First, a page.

The last main rival to Republican Arizona Gov. Jan Brewer suspended his campaign Tuesday, likely clearing the way for a GOP primary win for the incumbent whose popularity has risen sharply following her signing of the state's tough new immigration law.
Yavapai County businessman Buz Mills said he will stop campaigning for the Aug. 24 primary because the race has become focused on illegal immigration and border security, not the jobs and budget issues that initially made a run for the office appealing to him.
Brewer, who inherited the governor's job in January 2009 after former Gov. Janet Napolitano became Homeland Security secretary, struggled politically early in the year. But soon after signing SB1070 on April 23, Brewer became the public face of the controversial immigration law, defending it on a national stage amid protests and a federal lawsuit, which has boosted her popularity at home.
"SB1070 has regrettably taken the focus off of job creation and fixing the state budget. So even though the chasm between Brewer's policies and mine is dramatic, SB1070 has politically mitigated those issues," Mills said.
Brewer's campaign also gained momentum after voters' May 18 approval of a temporary state sales tax increase, a proposal that had drawn criticism from within the GOP.
Brewer issued a statement Tuesday saying a united Republican party "will provide the leadership to deliver Arizona to a better future."
"I welcome Mr. Mills' supporters to join me in continuing the Arizona comeback with a victory in November," she said.
Mills recently reported spending nearly $3.2 million on his campaign, mostly from his own wallet and most of it spent on television advertising.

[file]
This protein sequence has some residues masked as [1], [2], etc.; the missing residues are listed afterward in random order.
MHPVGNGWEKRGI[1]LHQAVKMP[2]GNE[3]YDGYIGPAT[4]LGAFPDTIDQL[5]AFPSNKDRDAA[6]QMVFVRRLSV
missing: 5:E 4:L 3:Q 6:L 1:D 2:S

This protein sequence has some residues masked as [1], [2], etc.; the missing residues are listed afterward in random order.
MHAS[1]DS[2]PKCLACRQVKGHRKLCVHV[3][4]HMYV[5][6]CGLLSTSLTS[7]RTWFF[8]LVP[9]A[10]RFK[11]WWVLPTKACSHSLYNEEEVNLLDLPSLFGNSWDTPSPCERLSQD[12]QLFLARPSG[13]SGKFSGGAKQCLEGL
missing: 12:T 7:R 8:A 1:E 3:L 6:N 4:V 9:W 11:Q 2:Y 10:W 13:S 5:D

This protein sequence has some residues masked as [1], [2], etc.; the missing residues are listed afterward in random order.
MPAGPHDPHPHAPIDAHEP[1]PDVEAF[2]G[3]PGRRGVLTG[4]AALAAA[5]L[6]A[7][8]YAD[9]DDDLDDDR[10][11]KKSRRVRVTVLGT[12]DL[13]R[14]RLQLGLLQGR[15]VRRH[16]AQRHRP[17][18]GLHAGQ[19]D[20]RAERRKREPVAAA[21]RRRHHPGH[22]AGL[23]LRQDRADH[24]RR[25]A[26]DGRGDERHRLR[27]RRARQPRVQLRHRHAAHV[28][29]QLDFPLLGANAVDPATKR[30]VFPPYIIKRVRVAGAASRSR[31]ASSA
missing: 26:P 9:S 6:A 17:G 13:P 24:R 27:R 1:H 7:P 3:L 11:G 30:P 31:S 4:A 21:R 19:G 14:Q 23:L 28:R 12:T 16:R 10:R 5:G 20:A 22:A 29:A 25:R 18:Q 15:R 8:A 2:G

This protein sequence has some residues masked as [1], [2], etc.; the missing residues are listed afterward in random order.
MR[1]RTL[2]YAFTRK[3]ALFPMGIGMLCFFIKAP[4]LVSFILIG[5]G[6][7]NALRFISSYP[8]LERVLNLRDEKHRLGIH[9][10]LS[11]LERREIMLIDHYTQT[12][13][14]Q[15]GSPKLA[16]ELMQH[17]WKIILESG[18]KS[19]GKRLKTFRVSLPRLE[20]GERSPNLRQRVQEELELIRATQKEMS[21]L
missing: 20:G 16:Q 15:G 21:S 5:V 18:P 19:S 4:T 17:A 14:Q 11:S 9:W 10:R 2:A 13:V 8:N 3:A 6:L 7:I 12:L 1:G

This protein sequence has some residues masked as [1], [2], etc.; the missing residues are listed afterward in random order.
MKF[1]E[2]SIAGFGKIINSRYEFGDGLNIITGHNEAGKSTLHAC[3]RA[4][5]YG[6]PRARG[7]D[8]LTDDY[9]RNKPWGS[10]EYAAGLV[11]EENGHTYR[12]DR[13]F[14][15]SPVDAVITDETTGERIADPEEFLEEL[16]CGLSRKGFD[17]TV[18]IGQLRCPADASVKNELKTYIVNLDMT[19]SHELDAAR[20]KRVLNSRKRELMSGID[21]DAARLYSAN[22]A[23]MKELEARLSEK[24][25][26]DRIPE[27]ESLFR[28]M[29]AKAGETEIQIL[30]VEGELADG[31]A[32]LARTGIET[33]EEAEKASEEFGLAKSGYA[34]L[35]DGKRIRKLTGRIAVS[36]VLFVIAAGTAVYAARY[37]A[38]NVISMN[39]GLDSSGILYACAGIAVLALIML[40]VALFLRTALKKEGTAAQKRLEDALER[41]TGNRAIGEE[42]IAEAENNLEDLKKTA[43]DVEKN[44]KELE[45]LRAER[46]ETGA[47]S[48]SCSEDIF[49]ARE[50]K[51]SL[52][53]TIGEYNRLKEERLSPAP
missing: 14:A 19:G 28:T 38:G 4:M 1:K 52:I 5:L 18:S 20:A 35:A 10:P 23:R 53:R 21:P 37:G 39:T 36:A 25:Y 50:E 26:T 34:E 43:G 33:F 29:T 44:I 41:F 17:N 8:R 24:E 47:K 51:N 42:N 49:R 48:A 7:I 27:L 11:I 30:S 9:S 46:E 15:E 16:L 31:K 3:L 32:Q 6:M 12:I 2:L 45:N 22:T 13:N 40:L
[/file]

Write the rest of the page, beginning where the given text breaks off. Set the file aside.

It's already too late to remove Mills' name from the primary ballot, but their actions leave Brewer and political newcomer Matthew Jette as the only active campaigners for the nomination. State Treasurer Dean Martin also suspended his candidacy for governor Friday, and his name also will remain on the ballot.
Jette said he wasn't sure how Mills' decision affects his campaign because he, a self-described moderate, hasn't been going after the same conservative Republicans that other candidates targeted. As of the end of May, Jette had raised just $4,750 and had just over $500 on hand, according to his latest campaign finance report.
"I'm sad to see him go," Jette said of Mills. "I've met Buz several times and I think he's a wonderful man, and I know he's very passionate about the state."
Jette opposes the new immigration-enforcement law and says more money should be invested in public education and health care.
Two other prominent Republicans, former state party Chairman John Munger and former Paradise Valley Mayor Vernon Parker, withdrew from the governor's race earlier.
The Republican nominee will face Democratic Attorney General Terry Goddard in November.
Associated Press writer Jonathan J. Cooper contributed.
(This version CORRECTS Corrects that voters approved temporary sales tax increase on May 18, instead of May 23. Minor edits.)
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